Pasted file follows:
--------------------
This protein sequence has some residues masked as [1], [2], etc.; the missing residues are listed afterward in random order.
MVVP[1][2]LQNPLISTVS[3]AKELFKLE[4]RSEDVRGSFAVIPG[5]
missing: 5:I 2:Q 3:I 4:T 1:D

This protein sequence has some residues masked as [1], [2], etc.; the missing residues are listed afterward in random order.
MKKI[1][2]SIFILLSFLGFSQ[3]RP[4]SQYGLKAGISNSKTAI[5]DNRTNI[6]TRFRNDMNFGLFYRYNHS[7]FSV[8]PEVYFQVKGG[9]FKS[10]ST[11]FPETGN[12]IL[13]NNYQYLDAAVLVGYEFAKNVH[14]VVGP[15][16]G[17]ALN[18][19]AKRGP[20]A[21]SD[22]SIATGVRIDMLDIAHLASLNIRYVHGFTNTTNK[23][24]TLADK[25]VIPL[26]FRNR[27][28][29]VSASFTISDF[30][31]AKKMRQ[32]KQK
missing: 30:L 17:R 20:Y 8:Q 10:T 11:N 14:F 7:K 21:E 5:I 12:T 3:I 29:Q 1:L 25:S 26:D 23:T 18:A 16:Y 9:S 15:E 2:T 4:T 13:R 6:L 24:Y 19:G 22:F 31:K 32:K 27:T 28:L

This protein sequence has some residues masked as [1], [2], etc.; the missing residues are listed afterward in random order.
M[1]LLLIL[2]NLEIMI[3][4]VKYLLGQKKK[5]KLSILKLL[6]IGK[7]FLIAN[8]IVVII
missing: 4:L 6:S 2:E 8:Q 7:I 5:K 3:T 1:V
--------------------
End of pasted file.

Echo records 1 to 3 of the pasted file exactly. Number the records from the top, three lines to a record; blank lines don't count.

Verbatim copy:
This protein sequence has some residues masked as [1], [2], etc.; the missing residues are listed afterward in random order.
MVVP[1][2]LQNPLISTVS[3]AKELFKLE[4]RSEDVRGSFAVIPG[5]
missing: 5:I 2:Q 3:I 4:T 1:D

This protein sequence has some residues masked as [1], [2], etc.; the missing residues are listed afterward in random order.
MKKI[1][2]SIFILLSFLGFSQ[3]RP[4]SQYGLKAGISNSKTAI[5]DNRTNI[6]TRFRNDMNFGLFYRYNHS[7]FSV[8]PEVYFQVKGG[9]FKS[10]ST[11]FPETGN[12]IL[13]NNYQYLDAAVLVGYEFAKNVH[14]VVGP[15][16]G[17]ALN[18][19]AKRGP[20]A[21]SD[22]SIATGVRIDMLDIAHLASLNIRYVHGFTNTTNK[23][24]TLADK[25]VIPL[26]FRNR[27][28][29]VSASFTISDF[30][31]AKKMRQ[32]KQK
missing: 30:L 17:R 20:Y 8:Q 10:T 11:N 14:F 7:K 21:E 5:I 12:T 3:I 29:Q 1:L 25:S 26:D 23:T 18:A 16:Y 9:S 15:E 2:T 4:T 13:R 6:L 24:Y 19:G 22:F 31:K 32:K 27:T 28:L

This protein sequence has some residues masked as [1], [2], etc.; the missing residues are listed afterward in random order.
M[1]LLLIL[2]NLEIMI[3][4]VKYLLGQKKK[5]KLSILKLL[6]IGK[7]FLIAN[8]IVVII
missing: 4:L 6:S 2:E 8:Q 7:I 5:K 3:T 1:V